An intoxicated New Year’s Eve party-goer who passes out and can’t be awakened could require a trip to the emergency room.
Updated: April 24, 2012 5:16PM
By 15 minutes after the clock strikes midnight on New Year’s Eve, Dr. Rahul K. Khare expects the beginning of an influx of ambulances carrying intoxicated revelers to Northwestern Memorial Hospital’s Emergency Room.
Actually, those might be the lucky of the overinebriated — they will be receiving immediate professional attention to their drunkenness and gain a head start on their anticipated day-after hangover from a staff expanded to handle the night’s emergencies, which also include victims of accidents caused by drunken drivers.
“ER is a totally appropriate place for the intoxicated, especially the person who is in trouble — the person who has passed out and can’t be awakened, the person whose eyes don’t open, the person who is vomiting and whose breathing is irregular. It’s better to be safe,” says Khare, a Northwestern Emergency Room physician.
Khare says attending ER nurses and physicians immediately can place arriving intoxicated patients on IVs, pumping two to three liters of fluid into them — important because they are dehydrated — and can give those patients medication for nausea and vomiting.
“Within 30 to 45 minutes, they will be feeling better,” says Khare, who emphasizes that, contrary to popular belief, intoxicated patients don’t have their stomachs pumped in ER. “We don’t do that — we’re supportive. We might determine their blood alcohol content, but we’re more interested in getting fluids into them and lifting their head and turning their head to the side so they don’t choke on their vomit, which can be life-threatening.”
Thankfully, the hangover is something most of us eventually outgrow. The majority of intoxicated patients at Northwestern are from ages 22 to 33.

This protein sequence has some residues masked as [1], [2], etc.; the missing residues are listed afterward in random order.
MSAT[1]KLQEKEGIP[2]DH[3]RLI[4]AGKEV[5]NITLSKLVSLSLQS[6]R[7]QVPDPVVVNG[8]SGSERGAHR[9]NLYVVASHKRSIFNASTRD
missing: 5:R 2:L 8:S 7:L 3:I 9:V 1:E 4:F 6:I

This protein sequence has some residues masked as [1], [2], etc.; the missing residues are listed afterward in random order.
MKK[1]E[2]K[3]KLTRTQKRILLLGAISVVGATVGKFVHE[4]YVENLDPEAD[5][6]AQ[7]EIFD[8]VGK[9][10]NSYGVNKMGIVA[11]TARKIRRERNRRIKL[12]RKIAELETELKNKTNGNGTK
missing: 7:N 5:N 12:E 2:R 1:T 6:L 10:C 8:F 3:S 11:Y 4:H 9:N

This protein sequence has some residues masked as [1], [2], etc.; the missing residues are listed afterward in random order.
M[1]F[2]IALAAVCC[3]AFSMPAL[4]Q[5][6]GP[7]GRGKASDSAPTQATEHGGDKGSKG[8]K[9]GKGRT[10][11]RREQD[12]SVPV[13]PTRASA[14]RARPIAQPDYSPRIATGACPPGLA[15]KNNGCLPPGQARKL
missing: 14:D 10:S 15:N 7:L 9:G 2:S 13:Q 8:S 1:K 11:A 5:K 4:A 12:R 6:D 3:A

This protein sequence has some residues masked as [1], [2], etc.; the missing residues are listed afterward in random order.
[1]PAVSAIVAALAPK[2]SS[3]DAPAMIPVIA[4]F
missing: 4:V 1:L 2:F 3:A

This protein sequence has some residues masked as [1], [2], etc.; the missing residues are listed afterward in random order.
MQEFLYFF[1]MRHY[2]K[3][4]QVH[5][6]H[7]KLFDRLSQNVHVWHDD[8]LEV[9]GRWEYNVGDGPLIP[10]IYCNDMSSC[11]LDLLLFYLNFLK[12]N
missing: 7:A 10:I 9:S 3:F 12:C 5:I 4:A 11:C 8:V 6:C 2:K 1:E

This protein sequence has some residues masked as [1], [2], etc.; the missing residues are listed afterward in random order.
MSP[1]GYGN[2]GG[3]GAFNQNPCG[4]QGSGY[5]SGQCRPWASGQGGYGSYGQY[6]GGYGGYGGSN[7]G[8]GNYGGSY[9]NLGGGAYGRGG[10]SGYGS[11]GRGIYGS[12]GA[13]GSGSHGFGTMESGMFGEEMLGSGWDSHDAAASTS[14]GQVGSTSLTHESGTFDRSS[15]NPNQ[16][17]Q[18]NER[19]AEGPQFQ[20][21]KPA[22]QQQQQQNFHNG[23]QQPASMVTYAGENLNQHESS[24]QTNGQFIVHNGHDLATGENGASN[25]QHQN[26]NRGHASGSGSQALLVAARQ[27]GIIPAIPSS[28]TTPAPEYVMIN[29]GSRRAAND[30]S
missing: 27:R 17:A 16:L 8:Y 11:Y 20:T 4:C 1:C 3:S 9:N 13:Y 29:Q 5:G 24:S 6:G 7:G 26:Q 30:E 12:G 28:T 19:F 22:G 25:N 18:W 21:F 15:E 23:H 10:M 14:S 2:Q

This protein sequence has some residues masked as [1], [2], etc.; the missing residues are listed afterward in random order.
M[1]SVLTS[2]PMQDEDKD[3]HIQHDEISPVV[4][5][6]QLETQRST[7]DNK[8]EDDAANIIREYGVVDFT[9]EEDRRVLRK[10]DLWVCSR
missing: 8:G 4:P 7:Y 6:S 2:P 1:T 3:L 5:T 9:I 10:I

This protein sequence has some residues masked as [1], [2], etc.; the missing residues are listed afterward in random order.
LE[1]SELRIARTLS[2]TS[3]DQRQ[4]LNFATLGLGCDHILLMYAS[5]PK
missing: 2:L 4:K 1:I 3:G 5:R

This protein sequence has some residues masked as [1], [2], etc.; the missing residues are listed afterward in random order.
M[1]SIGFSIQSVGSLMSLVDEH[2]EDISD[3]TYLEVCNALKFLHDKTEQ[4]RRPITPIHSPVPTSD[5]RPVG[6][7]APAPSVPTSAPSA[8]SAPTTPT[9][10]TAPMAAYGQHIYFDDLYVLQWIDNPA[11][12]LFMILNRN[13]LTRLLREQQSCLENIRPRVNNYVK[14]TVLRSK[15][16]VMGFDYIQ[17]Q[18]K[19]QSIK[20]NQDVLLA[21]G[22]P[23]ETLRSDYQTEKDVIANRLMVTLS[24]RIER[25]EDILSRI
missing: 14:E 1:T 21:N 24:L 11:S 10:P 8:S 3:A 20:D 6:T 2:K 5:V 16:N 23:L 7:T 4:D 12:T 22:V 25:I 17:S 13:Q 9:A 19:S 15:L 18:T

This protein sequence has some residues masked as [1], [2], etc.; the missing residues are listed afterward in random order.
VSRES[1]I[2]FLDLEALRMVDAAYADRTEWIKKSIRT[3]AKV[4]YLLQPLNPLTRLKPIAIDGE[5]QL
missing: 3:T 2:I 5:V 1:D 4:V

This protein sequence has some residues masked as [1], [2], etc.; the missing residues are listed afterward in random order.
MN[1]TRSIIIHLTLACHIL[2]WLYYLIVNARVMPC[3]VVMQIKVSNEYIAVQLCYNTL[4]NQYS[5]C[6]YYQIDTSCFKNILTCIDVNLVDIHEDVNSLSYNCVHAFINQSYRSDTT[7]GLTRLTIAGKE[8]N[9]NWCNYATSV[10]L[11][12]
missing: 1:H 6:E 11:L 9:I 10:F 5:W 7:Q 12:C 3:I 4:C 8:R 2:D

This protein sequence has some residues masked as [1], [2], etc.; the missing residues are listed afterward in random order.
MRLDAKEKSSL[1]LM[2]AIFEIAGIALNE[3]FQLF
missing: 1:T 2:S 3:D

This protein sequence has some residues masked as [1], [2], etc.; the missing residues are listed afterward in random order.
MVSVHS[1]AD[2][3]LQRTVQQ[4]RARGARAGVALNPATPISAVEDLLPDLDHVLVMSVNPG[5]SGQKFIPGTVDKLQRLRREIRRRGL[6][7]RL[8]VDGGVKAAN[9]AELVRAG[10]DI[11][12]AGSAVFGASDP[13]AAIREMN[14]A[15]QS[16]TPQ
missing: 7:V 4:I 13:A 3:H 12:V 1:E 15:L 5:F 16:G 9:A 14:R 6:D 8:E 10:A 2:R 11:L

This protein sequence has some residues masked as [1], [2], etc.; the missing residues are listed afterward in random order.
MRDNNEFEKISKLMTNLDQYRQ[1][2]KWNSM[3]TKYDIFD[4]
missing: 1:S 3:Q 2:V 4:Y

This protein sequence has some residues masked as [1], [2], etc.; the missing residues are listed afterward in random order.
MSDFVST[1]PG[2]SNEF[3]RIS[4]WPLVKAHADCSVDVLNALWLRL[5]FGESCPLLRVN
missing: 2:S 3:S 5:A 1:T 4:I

Weakness from extreme vomiting, coupled with an inability to keep water or food down, are the primary reasons persons with hangovers — the result of damage inflicted on the nervous system by alcohol, a toxin — seek emergency attention on New Year’s Day.
“Sometimes, they become scared because their heart is racing, like 120 beats [per minute], which is far more serious than the common hangover symptoms of dry mouth, headaches, muscle aches, bloodshot eyes, feelings of fogginess, dizziness,” Khare says.
To avoid a hangover, Khare recommends the obvious — don’t overimbibe — but also suggests:
† Properly hydrate. Drink three to four glasses of water before consuming alcohol.
† Eat adequately. Science hasn’t proven the popular notion that eating starchy or greasy foods such as bacon cheeseburgers before imbibing helps avoid a hangover. However, Khare says even starchy or greasy food is better than no food.
† Pace yourself. Drink a glass of juice or water between every drink to limit the alcohol.
After consuming alcohol, drink two glasses of water and take ibuprofen (Advil or Motrin) before going to bed to lessen head and muscle aches when you awaken.
Bartenders often tell patrons wishing to avoid hangovers to not mix alcoholic drinks and to stick with light-colored spirits (such as vodka or white wine), contending that the darker the wine, beer or liquor (brandy, bourbon, whisky), the worse the hangover.
Khare stresses his concern about young drinkers combining alcohol with popular overcaffeinated beverages: “The problem is that Red Bull and similar overcaffeinated drinks fight drowsiness, which can alter one’s ability to recognize how drunk he or she really is while continuing to imbibe.
“As a result, we’re seeing more alcohol-related emergencies.”
Having seen his share of victims of accidents caused by drunken drivers, Khare says he frequently is asked how many alcoholic drinks someone can consume and still drive safely.
“My answer is simple: If you drink alcohol, you shouldn’t drive.”
Sandy Thorn Clark is a local free-lance writer.